The High Court has granted an urgent challenge to the reduced benefit cap and the hearing will go ahead in May.
The specific test cases all concern lone parents with children under the age of two, a cohort that the DWP says are not expected to work yet have to find work else they are benefit-capped and put at severe and imminent risk of eviction and homelessness.
“The Secretary of State (ie DWP) recognises that lone parents of very young children under two should not be expected to work ...” and a quick look at the total 20,096 benefit capped cases at November 2016 shows that 5,030 lone parents who are capped have a child of under two years of age – just over 25% of all cases.
I have raised this specific point many times before and as far back as March 2015 that the not expected to work cohort are between a rock and hard place in that they either work of face an almost inevitable arrears eviction and homelessness pathway. This is one of the systemic aspects of the policy and overtly and directly creates child homelessness.
I would take issue with the statement that “…free childcare for low income families starts only when ...” as (a) only a percentage of the child care cost is paid and not all of it, and (b) when the 16 hour work necessary to qualify for Working Tax Credit is in a zero hours contract or an on-call form of employment or is out of normal 9 – 5 working hours then is any such child care provision actually available at all? I strongly doubt that it is.
The same goes for the other major cohort of benefit capped households, those who are on ESA and in the work-related activity group (WRAG) that I have termed the unable to work. ESA used to be called Incapacity Benefit and the rationale for this cohort is they are expected to work (a) in up to two years time, and (b) if they get support both into employment and to sustain employment … yet that support simply does not exist.
This unable to work cohort accounts for 15% of benefit-capped households as Table 6 in the same official DWP figures referenced above reveals:
As we can see there are more incapacitated and unable to work benefit cap households than there are in receipt of JSA who are by definition able and ready to work and which all capped households need to do to escape the overall benefit cap.
I am glad that this case is going ahead as it very specifically is about those who are benefit-capped yet not expected to work. I do find it strange that those who are unable to work have no such challenge going ahead (at least to my knowledge) as being unable to work by definition must be more of a constraint than being not expected to work – and even that assumes that those in the ESA WRAG who have been found ‘fit for work’ by the highly discredited work capability assessments are actually fit for work within that two years and by which time they will have been evicted and made homeless.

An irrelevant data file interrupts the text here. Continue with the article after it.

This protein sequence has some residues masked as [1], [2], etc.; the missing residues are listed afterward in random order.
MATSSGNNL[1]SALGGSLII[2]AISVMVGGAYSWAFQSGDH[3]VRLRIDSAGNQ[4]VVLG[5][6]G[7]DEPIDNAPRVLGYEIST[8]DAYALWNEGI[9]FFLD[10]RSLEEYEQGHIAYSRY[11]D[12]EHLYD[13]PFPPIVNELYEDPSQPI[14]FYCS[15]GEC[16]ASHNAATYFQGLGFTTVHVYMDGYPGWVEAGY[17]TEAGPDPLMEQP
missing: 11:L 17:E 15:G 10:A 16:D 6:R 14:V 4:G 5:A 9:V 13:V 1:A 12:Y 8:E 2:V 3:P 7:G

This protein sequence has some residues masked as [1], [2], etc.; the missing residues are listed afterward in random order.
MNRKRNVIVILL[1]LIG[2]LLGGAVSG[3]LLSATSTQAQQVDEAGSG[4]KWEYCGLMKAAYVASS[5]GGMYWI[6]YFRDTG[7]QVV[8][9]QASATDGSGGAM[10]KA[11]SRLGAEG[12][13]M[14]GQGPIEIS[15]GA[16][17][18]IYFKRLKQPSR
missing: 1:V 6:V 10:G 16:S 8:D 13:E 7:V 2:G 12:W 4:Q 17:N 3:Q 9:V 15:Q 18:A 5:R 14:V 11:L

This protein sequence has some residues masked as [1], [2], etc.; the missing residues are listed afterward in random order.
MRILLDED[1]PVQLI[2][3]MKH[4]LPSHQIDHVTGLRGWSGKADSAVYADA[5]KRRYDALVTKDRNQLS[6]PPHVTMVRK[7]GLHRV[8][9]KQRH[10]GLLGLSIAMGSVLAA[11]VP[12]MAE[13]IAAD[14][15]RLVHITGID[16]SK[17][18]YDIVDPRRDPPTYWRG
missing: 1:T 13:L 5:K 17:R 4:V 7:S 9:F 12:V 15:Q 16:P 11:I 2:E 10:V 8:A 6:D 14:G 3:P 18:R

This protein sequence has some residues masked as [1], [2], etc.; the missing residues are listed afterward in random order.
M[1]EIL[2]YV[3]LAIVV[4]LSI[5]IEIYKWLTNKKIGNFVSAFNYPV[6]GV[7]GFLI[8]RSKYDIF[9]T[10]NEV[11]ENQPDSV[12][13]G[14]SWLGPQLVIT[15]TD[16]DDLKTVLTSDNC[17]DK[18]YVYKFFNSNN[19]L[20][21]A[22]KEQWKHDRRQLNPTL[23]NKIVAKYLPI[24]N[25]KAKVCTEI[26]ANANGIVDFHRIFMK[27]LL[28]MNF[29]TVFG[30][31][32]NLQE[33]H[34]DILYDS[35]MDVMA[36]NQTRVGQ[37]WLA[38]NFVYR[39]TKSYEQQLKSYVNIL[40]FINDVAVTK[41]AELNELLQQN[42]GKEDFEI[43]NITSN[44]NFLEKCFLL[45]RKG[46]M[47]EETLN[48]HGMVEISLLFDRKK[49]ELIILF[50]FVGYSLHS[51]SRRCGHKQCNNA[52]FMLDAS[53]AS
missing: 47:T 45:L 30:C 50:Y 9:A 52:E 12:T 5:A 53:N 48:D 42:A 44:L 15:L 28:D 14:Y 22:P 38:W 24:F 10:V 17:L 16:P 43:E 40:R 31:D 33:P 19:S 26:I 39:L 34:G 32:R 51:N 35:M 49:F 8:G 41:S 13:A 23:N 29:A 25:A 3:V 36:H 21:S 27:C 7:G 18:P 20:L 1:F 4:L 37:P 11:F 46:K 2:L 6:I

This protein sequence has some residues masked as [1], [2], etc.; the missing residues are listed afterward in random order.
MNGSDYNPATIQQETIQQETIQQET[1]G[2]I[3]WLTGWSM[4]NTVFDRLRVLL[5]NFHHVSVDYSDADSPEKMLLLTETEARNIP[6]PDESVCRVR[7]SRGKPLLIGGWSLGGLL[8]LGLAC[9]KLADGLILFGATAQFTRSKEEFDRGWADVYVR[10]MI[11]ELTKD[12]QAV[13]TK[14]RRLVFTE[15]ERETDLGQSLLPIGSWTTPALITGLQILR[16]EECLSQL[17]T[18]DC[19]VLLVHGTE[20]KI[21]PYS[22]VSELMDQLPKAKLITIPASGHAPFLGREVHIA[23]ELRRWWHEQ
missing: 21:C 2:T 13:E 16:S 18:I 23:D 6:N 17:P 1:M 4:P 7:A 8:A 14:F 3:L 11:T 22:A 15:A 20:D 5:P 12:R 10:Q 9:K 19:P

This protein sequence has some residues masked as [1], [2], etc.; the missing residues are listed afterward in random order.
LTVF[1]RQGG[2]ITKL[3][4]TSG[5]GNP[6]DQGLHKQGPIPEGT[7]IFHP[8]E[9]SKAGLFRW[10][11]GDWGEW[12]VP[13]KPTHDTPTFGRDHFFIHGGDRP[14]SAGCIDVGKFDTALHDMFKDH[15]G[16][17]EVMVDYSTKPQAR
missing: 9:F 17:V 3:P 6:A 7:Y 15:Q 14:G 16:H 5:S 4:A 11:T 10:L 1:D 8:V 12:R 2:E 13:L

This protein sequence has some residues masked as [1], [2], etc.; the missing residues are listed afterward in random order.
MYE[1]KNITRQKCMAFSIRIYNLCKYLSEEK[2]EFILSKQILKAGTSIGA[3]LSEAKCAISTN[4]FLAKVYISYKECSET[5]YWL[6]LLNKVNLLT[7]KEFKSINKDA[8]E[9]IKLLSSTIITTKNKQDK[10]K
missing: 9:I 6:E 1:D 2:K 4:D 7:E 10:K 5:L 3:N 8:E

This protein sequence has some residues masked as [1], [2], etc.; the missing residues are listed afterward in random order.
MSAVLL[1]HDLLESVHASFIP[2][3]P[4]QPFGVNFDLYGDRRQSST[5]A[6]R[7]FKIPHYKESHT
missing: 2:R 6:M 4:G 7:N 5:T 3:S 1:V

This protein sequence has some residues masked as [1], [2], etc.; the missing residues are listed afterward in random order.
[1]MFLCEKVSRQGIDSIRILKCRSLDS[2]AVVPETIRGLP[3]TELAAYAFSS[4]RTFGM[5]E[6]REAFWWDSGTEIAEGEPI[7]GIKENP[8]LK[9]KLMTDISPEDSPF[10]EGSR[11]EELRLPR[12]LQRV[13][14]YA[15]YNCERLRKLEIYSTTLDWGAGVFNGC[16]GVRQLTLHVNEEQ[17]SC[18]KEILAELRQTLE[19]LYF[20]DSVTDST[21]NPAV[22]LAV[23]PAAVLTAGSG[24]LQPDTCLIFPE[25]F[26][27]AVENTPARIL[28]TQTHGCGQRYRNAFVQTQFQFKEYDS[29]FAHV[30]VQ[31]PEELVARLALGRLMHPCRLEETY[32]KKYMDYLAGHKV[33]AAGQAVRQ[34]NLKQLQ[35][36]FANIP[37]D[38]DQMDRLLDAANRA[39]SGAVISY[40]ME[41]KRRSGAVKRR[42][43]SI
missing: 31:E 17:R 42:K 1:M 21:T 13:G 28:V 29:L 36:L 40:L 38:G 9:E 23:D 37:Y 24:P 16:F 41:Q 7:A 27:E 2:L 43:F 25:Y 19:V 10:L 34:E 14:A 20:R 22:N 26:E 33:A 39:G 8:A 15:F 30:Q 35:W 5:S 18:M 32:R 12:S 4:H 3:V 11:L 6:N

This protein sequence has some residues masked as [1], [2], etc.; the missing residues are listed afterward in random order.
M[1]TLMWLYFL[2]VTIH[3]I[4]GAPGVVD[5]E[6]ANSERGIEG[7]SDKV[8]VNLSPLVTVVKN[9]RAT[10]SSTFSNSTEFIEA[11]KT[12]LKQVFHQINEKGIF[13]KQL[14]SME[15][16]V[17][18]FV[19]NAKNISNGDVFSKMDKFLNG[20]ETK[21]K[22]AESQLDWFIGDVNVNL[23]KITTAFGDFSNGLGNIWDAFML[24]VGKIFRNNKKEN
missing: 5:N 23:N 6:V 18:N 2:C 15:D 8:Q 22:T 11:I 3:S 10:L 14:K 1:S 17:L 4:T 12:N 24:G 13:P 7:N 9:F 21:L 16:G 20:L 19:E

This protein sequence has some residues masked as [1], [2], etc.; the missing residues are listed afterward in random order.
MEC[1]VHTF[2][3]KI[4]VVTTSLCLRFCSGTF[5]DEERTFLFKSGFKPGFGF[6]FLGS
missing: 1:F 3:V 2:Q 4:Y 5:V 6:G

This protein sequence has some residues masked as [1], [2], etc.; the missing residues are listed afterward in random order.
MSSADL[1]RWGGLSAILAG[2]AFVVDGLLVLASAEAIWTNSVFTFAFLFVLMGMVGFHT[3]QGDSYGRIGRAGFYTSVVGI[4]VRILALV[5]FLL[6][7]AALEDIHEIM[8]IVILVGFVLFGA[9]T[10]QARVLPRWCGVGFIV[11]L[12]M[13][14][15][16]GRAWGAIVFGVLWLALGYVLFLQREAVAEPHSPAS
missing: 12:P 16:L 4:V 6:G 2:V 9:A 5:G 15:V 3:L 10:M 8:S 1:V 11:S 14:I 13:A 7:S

Late last week I was contacted by a grandmother, a kinship carer, who because she looks after her grandchildren as the mother cannot – and one of around 170,000 such kinship families across the UK – she is hit by the benefit cap and even had her council landlord doorstep her, that is turn up on her doorstep demanding to know what plan she has for her benefit cap arrears.
How can the government now exempt carers and those who receive Carers Allowance from the benefit cap yet not exempt kinship carers who do exactly the same job of caring for their kin yet get no benefit for this at all? That has no rhyme or reason and in my mind is just as strong a legal case as those unable to work and not expected to work.
I restate that the reduction in the overall benefit cap has no political detractors as the same policy was in the last Labour Party general election manifesto and was not mentioned at all at the last Labour conference and no other political party has publicly come out and condemned this policy that systemically makes children homeless.
Hopefully this legal case will raise political awareness of just what this heinous overall benefit cap policy actually means in reality. The overall benefit cap is THE most offensive and outrageous social security policy of the lot and also the one most misunderstood and has the least awareness.
UPDATE 16:00 27 February 2017
One of my earliest posts in 2015 on those not expected to work said – correctly – that a mum giving birth at 9 am would need to go to work that same day else be hit by the very significant benefit cap deductions. Mum could be cut and have sutures from childbirth yet still HAS to go to work the day of giving birth even though the government admit she is not expected to work.
I am amazed that this very real aspect has not been picked up by feminists because this is precisely what the policy means and how it will impact.